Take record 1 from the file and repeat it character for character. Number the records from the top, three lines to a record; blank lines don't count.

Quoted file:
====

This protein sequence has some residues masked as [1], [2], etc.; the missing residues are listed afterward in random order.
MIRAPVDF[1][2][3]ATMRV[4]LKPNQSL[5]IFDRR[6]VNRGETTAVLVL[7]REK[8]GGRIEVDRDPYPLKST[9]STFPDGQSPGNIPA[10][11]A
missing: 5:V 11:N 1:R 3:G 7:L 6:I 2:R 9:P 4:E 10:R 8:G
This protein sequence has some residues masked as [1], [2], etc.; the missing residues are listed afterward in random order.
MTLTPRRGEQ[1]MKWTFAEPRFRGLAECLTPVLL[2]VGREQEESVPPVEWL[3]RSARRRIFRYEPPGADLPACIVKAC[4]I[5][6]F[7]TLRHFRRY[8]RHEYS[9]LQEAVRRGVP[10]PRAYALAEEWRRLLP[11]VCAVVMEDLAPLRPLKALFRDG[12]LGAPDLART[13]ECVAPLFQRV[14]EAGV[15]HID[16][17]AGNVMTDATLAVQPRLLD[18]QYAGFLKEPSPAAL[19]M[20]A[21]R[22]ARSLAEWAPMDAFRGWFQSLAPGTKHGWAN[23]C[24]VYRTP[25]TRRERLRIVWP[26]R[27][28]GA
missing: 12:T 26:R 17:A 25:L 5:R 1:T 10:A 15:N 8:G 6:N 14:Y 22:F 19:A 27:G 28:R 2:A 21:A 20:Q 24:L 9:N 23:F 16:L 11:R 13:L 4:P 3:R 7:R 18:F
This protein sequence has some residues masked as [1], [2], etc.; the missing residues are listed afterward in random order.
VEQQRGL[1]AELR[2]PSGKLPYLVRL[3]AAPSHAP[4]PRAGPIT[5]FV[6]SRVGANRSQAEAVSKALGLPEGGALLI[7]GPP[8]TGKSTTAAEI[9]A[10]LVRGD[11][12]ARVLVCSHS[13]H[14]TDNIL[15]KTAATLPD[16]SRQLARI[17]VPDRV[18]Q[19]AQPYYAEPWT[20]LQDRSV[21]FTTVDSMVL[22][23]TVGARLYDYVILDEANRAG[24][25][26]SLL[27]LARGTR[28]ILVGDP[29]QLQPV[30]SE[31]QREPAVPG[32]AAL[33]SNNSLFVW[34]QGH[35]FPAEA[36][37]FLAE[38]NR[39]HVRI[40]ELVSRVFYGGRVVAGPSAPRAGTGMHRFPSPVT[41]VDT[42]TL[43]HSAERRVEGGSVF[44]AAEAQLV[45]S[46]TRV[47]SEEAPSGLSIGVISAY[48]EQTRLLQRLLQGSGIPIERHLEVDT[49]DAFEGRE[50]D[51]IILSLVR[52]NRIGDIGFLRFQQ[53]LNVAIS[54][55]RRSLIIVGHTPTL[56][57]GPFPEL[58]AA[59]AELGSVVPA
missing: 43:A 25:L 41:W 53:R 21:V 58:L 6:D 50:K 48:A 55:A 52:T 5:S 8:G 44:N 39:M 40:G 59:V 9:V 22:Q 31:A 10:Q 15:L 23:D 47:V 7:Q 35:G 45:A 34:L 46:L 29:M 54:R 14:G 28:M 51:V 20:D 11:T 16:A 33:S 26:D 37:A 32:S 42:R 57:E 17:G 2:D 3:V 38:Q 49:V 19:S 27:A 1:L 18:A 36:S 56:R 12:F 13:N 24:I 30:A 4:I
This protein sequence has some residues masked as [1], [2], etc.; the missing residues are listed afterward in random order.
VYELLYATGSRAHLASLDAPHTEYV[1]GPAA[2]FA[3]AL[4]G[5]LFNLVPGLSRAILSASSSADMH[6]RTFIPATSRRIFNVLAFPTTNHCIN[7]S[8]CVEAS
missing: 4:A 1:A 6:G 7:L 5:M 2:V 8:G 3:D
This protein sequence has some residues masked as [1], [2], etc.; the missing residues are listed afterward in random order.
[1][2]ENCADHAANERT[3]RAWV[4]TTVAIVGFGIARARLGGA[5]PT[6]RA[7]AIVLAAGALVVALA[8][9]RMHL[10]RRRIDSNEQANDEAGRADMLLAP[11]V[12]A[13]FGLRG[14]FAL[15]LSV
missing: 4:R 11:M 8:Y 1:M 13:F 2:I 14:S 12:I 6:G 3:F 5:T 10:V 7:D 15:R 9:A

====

This protein sequence has some residues masked as [1], [2], etc.; the missing residues are listed afterward in random order.
MIRAPVDF[1][2][3]ATMRV[4]LKPNQSL[5]IFDRR[6]VNRGETTAVLVL[7]REK[8]GGRIEVDRDPYPLKST[9]STFPDGQSPGNIPA[10][11]A
missing: 5:V 11:N 1:R 3:G 7:L 6:I 2:R 9:P 4:E 10:R 8:G